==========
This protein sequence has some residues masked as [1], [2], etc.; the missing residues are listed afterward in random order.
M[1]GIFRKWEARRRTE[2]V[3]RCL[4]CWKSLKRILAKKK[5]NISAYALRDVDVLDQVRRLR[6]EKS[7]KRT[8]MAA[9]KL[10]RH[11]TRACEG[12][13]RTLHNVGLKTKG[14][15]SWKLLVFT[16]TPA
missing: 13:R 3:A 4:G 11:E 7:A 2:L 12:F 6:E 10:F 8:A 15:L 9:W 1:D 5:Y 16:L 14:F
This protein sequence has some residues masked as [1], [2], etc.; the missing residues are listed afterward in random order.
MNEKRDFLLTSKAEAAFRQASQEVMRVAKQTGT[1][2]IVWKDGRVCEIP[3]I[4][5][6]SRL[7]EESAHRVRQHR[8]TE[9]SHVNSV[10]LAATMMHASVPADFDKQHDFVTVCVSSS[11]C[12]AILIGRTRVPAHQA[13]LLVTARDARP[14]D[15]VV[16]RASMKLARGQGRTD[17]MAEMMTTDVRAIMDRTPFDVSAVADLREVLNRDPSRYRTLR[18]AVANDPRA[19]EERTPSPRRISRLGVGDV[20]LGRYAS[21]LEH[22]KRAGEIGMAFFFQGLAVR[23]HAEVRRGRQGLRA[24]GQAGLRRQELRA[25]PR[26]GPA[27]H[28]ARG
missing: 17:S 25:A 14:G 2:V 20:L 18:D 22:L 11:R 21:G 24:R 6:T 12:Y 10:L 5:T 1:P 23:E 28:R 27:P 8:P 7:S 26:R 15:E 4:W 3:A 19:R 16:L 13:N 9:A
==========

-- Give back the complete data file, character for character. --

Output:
This protein sequence has some residues masked as [1], [2], etc.; the missing residues are listed afterward in random order.
M[1]GIFRKWEARRRTE[2]V[3]RCL[4]CWKSLKRILAKKK[5]NISAYALRDVDVLDQVRRLR[6]EKS[7]KRT[8]MAA[9]KL[10]RH[11]TRACEG[12][13]RTLHNVGLKTKG[14][15]SWKLLVFT[16]TPA
missing: 13:R 3:A 4:G 11:E 7:A 2:L 12:F 6:E 10:F 8:A 15:L 9:W 1:D 5:Y 16:L 14:F
This protein sequence has some residues masked as [1], [2], etc.; the missing residues are listed afterward in random order.
MNEKRDFLLTSKAEAAFRQASQEVMRVAKQTGT[1][2]IVWKDGRVCEIP[3]I[4][5][6]SRL[7]EESAHRVRQHR[8]TE[9]SHVNSV[10]LAATMMHASVPADFDKQHDFVTVCVSSS[11]C[12]AILIGRTRVPAHQA[13]LLVTARDARP[14]D[15]VV[16]RASMKLARGQGRTD[17]MAEMMTTDVRAIMDRTPFDVSAVADLREVLNRDPSRYRTLR[18]AVANDPRA[19]EERTPSPRRISRLGVGDV[20]LGRYAS[21]LEH[22]KRAGEIGMAFFFQGLAVR[23]HAEVRRGRQGLRA[24]GQAGLRRQELRA[25]PR[26]GPA[27]H[28]ARG
missing: 17:S 25:A 14:G 2:V 20:L 18:D 22:L 11:R 21:G 24:R 6:T 12:Y 10:L 5:T 1:P 23:E 28:R 27:P 8:P 7:S 26:R 15:E 4:W 3:A 19:R 16:L 13:N 9:A